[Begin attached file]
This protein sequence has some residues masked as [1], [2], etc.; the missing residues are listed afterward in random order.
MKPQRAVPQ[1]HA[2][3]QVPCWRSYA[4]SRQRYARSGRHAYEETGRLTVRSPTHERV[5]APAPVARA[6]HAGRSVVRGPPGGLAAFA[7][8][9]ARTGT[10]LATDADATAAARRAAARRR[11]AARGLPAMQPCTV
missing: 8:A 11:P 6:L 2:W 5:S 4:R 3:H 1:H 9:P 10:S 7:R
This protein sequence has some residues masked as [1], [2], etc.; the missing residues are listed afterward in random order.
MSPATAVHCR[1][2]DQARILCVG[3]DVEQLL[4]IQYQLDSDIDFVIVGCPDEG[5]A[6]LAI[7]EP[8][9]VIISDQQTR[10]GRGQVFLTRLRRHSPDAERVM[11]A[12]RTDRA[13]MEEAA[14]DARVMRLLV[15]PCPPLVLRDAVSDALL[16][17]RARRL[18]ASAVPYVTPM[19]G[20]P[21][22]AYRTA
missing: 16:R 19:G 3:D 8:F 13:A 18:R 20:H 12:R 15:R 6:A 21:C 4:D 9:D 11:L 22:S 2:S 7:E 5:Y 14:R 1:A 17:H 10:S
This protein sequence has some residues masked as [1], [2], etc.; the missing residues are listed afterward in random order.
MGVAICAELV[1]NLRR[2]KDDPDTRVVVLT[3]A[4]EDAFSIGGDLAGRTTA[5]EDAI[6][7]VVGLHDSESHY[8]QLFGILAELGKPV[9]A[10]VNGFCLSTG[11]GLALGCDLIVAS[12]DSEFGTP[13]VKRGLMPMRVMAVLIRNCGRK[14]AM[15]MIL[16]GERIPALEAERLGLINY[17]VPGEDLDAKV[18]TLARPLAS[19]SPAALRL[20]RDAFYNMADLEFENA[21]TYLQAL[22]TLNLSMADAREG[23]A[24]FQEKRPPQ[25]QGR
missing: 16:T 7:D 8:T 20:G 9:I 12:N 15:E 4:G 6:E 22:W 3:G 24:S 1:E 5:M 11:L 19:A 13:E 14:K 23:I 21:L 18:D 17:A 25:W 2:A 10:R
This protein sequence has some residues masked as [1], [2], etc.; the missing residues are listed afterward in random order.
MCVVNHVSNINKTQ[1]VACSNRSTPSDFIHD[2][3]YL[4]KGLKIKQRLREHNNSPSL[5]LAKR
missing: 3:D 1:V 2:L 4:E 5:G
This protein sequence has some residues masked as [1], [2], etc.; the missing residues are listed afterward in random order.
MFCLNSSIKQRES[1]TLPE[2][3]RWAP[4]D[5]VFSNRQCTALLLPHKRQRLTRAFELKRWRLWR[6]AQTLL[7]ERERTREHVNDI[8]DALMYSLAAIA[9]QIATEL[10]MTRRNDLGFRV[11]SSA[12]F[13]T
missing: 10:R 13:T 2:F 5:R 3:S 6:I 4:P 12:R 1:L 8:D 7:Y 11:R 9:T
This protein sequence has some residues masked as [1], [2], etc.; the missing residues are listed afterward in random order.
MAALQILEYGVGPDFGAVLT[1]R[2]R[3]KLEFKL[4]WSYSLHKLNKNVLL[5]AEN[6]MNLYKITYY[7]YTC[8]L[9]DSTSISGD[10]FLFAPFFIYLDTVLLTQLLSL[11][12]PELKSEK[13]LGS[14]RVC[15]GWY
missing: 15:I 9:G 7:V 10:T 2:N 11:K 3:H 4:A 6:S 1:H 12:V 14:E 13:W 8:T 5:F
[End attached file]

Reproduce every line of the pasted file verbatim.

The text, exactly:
This protein sequence has some residues masked as [1], [2], etc.; the missing residues are listed afterward in random order.
MKPQRAVPQ[1]HA[2][3]QVPCWRSYA[4]SRQRYARSGRHAYEETGRLTVRSPTHERV[5]APAPVARA[6]HAGRSVVRGPPGGLAAFA[7][8][9]ARTGT[10]LATDADATAAARRAAARRR[11]AARGLPAMQPCTV
missing: 8:A 11:P 6:L 2:W 5:S 4:R 3:H 1:H 9:P 10:S 7:R
This protein sequence has some residues masked as [1], [2], etc.; the missing residues are listed afterward in random order.
MSPATAVHCR[1][2]DQARILCVG[3]DVEQLL[4]IQYQLDSDIDFVIVGCPDEG[5]A[6]LAI[7]EP[8][9]VIISDQQTR[10]GRGQVFLTRLRRHSPDAERVM[11]A[12]RTDRA[13]MEEAA[14]DARVMRLLV[15]PCPPLVLRDAVSDALL[16][17]RARRL[18]ASAVPYVTPM[19]G[20]P[21][22]AYRTA
missing: 16:R 19:G 3:D 8:F 13:A 18:R 20:H 12:R 15:R 6:A 21:C 4:D 9:D 11:L 22:S 2:S 7:E 5:Y 14:R 1:A 17:H 10:S
This protein sequence has some residues masked as [1], [2], etc.; the missing residues are listed afterward in random order.
MGVAICAELV[1]NLRR[2]KDDPDTRVVVLT[3]A[4]EDAFSIGGDLAGRTTA[5]EDAI[6][7]VVGLHDSESHY[8]QLFGILAELGKPV[9]A[10]VNGFCLSTG[11]GLALGCDLIVAS[12]DSEFGTP[13]VKRGLMPMRVMAVLIRNCGRK[14]AM[15]MIL[16]GERIPALEAERLGLINY[17]VPGEDLDAKV[18]TLARPLAS[19]SPAALRL[20]RDAFYNMADLEFENA[21]TYLQAL[22]TLNLSMADAREG[23]A[24]FQEKRPPQ[25]QGR
missing: 16:T 7:D 8:T 20:G 9:I 12:N 15:E 4:G 6:E 22:W 3:G 24:S 1:E 5:M 11:L 19:A 13:E 14:K 23:I 21:L 18:D 17:A 25:W 2:A 10:R
This protein sequence has some residues masked as [1], [2], etc.; the missing residues are listed afterward in random order.
MCVVNHVSNINKTQ[1]VACSNRSTPSDFIHD[2][3]YL[4]KGLKIKQRLREHNNSPSL[5]LAKR
missing: 3:D 1:V 2:L 4:E 5:G
This protein sequence has some residues masked as [1], [2], etc.; the missing residues are listed afterward in random order.
MFCLNSSIKQRES[1]TLPE[2][3]RWAP[4]D[5]VFSNRQCTALLLPHKRQRLTRAFELKRWRLWR[6]AQTLL[7]ERERTREHVNDI[8]DALMYSLAAIA[9]QIATEL[10]MTRRNDLGFRV[11]SSA[12]F[13]T
missing: 10:R 13:T 2:F 5:R 3:S 6:I 4:P 12:R 1:L 8:D 7:Y 11:R 9:T
This protein sequence has some residues masked as [1], [2], etc.; the missing residues are listed afterward in random order.
MAALQILEYGVGPDFGAVLT[1]R[2]R[3]KLEFKL[4]WSYSLHKLNKNVLL[5]AEN[6]MNLYKITYY[7]YTC[8]L[9]DSTSISGD[10]FLFAPFFIYLDTVLLTQLLSL[11][12]PELKSEK[13]LGS[14]RVC[15]GWY
missing: 15:I 9:G 7:V 10:T 2:N 11:K 3:H 4:A 6:S 1:H 12:V 14:E 13:W 8:T 5:F